Kaminari-mon, the "Thunder Gate" and central landmark of Asakusa.
In Asakusa, you can really sense the good old age of traditional Tokyo. Asakusa is highly popular as a place where one can experience authentic Tokyo.
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The famous landmark of Asakusa: Kaminari-mon. It is said this "Thunder Gate" was constructed over 1000 years ago by a samurai general, to fulfill his desire for peace and prosperity. The gate suffered damages from several fires; its current form was donated by the founder of the famous Japanese electrical manufacturer, Panasonic. Its impressive paper lanterns, which are 3.9m high with a 3.3m diameter, and weighing about 700kg, are replaced every decade or so.
Passing through this massive gate, the commercial street Nakamise dori extends before you. It is one of the oldest commercial districts in Japan, filled with well-established shops and souvenir shops, bustling with activity day after day. You can buy traditional confections made right before your eyes, and enjoy it as you wander down the street. "Kanji T-shirts" for tourists from overseas draw the eye, but prudence is of essence, as some Kanji don't have such a cool meaning. Try asking the shop staff if you want to check the meaning of a Kanji.
Slipping out of the busy Nakamise dori, the "Treasure House Gate" Hozomon comes into view. From here hang gigantic "Waraji" (traditional Japanese footwear made from dried rice plants after the harvest) 4.5m high, 1.5m wide, weighing 500kg. It is said their purpose is to intimidate demons, by making them wonder if the temple is guarded by a god who wears these gigantic sandals.
We have introduced Asakusa from the Thunder Gate to the giant Waraji sandals; these all belong to the Asakusa temple. Constructed in 628, Asakusa temple is said to be the oldest temple in Tokyo. At the start of the Edo era Tokugawa Ieyasu chose it as his own government's temple, and it became a cultural center for commerce and entertainment. Also, highlights include the paintings on the roof of the main shrine, and the five-storied pagoda that rises from the temple grounds. At night, the buildings are brought to life with light. The 53 meter pagoda gleams stunningly.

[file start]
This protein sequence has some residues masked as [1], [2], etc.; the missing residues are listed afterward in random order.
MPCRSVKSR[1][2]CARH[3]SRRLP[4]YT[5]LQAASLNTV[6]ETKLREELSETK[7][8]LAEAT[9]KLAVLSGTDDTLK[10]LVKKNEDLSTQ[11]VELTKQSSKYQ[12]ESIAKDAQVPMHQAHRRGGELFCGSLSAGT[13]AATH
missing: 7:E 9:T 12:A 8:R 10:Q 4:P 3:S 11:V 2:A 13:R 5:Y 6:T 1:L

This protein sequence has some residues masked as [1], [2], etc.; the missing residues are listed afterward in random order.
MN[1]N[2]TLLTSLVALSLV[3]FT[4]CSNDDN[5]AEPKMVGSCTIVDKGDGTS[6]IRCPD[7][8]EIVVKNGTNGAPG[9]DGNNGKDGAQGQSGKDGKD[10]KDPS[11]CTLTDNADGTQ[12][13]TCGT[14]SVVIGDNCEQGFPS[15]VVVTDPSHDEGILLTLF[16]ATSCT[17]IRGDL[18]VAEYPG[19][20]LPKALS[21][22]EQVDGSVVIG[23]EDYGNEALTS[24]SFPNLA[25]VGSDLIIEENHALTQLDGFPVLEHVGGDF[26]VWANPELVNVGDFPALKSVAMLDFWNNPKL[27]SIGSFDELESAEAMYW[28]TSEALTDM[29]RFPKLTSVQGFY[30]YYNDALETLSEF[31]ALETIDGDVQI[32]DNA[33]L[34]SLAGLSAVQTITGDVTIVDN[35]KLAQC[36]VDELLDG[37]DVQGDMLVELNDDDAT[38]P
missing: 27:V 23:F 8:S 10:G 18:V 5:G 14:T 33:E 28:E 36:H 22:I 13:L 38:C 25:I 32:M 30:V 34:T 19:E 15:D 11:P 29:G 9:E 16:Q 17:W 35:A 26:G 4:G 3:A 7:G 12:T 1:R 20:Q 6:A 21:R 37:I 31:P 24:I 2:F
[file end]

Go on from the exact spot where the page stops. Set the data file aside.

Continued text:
Address: 2 Chome-3-1 Asakusa, Taito-ku, Tokyo Hours: AM6:30 – PM5:00
In addition, the standard of restaurants in the area is very high to the extent that they draw attention from the media! There are many stores of a high reputation, that have been well-loved by Japanese people since old times. We would especially like to recommend Tendon, a rice dish with deep fried fish.
"Tempura Daikokuya" restaurant is very popular. Their Tempura is not crunchy; it has a unique soft texture, leaving a different impression from other Tendon restaurants. With plenty of Tendon sauce, the bread-crumb batter coating compliments the rice outstandingly! Truly something you must experience in your lifetime.
【大黒屋天麩羅(Tempura Daikokuya)】 ■Address：; 1-38-10 Asakusa, Taito-ku, Tokyo ■Hours：11:10am-8:30pm (weekdays & Sunday), 11:30am-9:00pm (Saturday & national holidays)
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We definitely recommend travelling by Jinrikisha. They are pulled by strong workers who can guide you to recommended sightseeing spots and will take photos for you. Feel the wind in your face as you speed through Tokyo, creating unforgettable memories.
The neighboring station is home to the Tokyo Skytree, a global tourist spot and well worth a visit along the way.
Asakusa retains Tokyo's original colors. We would love you to take a visit there! Even just half a day will leave you with very special memories.